An early rabbit roundup in the Buttonwillow area in the 1930’s
An early rabbit roundup in the Buttonwillow area in the 1930’s (Kern County Museum)

By Mike McCoy, Executive Director, Kern County Museum 

Mike McCoy
Mike McCoy Executive Director, Kern County Museum

With the Easter season now safely passed, we can bring up the subject of rabbits and their negative impact on Kern County Agriculture. Rabbits have been part of the San Joaquin Valley for centuries and thrived in the wet marshy conditions of pre-European Central California. The native American tribes used small game including rabbits as a regular part of their diet, and their furs were used for clothing and bedding. With a number of human and animal predators in the lush valley, wild rabbit numbers were kept to a balanced level.

With the creation of valley farms in the 19th century, the rabbit population exploded. Many of their natural predators such as bobcats, hawks, owls and cougars were eliminated. Farmers laid out huge fields of grain and alfalfa for their dining pleasure. Their well-known propensity for breeding took over and soon the new farms were overrun with the brush rabbit (S. bachmani), the cottontail (Sylvilagus audubonii) and jack rabbits (Lepus californicus). Because of its size and breeding abundance, the jackrabbits were the most destructive.

To combat the problem, early California farmers organized regular rabbit hunts. These were not your cartoon Elmer Fudd hunters with a shot gun or small gauge rifle. These were large events that involved dozens of people. Typically, a large group of men and boys would create a large, fenced enclosure about four feet tall in the center of a mown field. They would then spread out in a large circle and beat the bushes driving the rabbits toward the fenced area. Soon the fenced area was filled with hundreds of rabbits. Boys would then club the rabbits. It was a wild scene and well-remembered by old timers who participated in the hunts in Taft, Buttonwillow, Old River, and the desert near Lancaster.

One observer remembered a huge rabbit drive in 1892 near the Mountain View Dairy about 13 miles southwest of present-day Bakersfield. That year had been eight large drives in January, February and March. The chronicle estimates that 135,000 rabbits were killed in those eight drives “sparing the farmers in the end of the valley from surrendering their farms to the pests.” Rabbits still present a problem to Kern County Farmers but not in the locust like numbers of the late 19th and early 20th century.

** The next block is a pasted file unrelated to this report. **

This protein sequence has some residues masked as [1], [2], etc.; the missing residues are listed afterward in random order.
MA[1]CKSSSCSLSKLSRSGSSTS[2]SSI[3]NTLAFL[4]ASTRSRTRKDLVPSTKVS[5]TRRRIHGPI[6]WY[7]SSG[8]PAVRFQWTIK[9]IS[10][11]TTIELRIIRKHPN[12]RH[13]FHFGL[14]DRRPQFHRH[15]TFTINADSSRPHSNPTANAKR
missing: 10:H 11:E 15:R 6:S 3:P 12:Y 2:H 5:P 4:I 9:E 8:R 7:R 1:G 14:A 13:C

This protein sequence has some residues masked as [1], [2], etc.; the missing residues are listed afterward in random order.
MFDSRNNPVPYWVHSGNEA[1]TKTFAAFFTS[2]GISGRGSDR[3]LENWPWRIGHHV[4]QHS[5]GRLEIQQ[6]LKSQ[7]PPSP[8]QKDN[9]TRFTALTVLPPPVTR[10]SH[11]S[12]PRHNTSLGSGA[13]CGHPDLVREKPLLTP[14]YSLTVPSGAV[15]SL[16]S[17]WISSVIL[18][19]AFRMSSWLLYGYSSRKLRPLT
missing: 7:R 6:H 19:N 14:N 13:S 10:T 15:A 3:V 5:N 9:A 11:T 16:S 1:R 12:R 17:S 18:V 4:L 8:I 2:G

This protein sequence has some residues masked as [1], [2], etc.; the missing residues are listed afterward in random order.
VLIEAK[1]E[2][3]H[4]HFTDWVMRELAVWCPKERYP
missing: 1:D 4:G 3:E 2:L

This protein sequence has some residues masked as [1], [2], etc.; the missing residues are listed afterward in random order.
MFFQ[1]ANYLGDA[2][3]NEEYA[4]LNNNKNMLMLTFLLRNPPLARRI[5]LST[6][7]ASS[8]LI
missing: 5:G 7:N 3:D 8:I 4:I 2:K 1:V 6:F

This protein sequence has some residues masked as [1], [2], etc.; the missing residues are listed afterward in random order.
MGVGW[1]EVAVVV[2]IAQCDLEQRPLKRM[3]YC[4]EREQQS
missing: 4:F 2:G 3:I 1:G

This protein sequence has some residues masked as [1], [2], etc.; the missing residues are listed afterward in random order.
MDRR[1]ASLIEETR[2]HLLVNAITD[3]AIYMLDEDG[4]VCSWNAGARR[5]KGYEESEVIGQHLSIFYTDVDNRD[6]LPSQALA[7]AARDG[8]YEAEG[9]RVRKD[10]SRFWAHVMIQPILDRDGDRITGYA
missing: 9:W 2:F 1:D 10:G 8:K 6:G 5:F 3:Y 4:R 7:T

You’ll usually find jackrabbits in open or semi-open areas of California’s valleys and foothills but seldom in dense brush. Once they find a habitat they like, jackrabbits are quite adaptable. In Kern County they are found near green belts, golf courses, parks, and farmland. The airport has been a popular habitat. They make a depression in the soil, called a “form,” beneath a bush or other vegetation and use it for hiding and resting during the day. Jackrabbits depend on speed and dodging to elude predators. In Kern County’s rural areas, there is an average density of about 2 jackrabbits per acre, but during breeding season, this number can increase.

Jackrabbits breed from late January through August, although breeding is possible during any month of the year when the weather cooperates. Litters average between two to three young, and jackrabbits can have as many as six litters per year. Young jackrabbits are born fully furred and with their eyes open. Within a day after birth, jack rabbits can run and evade capture.

Rabbits can be very destructive in gardens, farms and landscaped places. They also gnaw and cut plastic irrigation lines, especially small diameter tubes. You can protect these by hanging them out of the reach of rabbits or by encasing them in regular 3/4-inch PVC pipe. Most rabbit damage is close to the ground, except where snow allows rabbits to reach higher portions of plants.

For control measures, all California rabbits are game mammals. Farmers and their employees can control rabbits anytime or in any legal manner if the rabbits are damaging crops, landscaping, ornamental plants, or gardens. No license is required for the owner or tenant to take rabbits doing damage.

For most farmers, the best way for long term mitigation is fencing with poultry netting. Use 48-inch-tall wire and bury the bottom at least 6 to 10 inches into the ground. Bending a few inches of the fence bottom outwardly will further deter rabbits from digging beneath it. Electric netting, a type of electric fence, also is suitable for rabbit control. It is designed for ease of installation and frequent repositioning. Electric netting is intended for temporary use is perfect for seasonal gardens.

Various chemical repellents can reduce or prevent rabbit damage. They are most useful when you apply them to trees, vines, or ornamentals. These products work by creating an unpleasant odor, taste, or stickiness. Research has shown that repellents with whole-egg solids can reduce rabbit browsing. Apply repellents before damage occurs, and reapply them frequently, especially after a rain, heavy dew, or sprinkler irrigation or when new growth occurs.

One night a couple years ago, I was playing in a night golf tournament at the Buena Vista golf course using golf balls that lit up. My friend and I rode the cart over a hill and the entire ground began to move. The green was filled with hundreds and hundreds of rabbits. We sat in the cart marveling at seeing a thousand rabbits in one place. No wonder the greens were so closely clipped. Time for a round up?

Thanks to the University of California Davis for the information on rabbits and the Morning Call Newspaper for accounts of early hunts.

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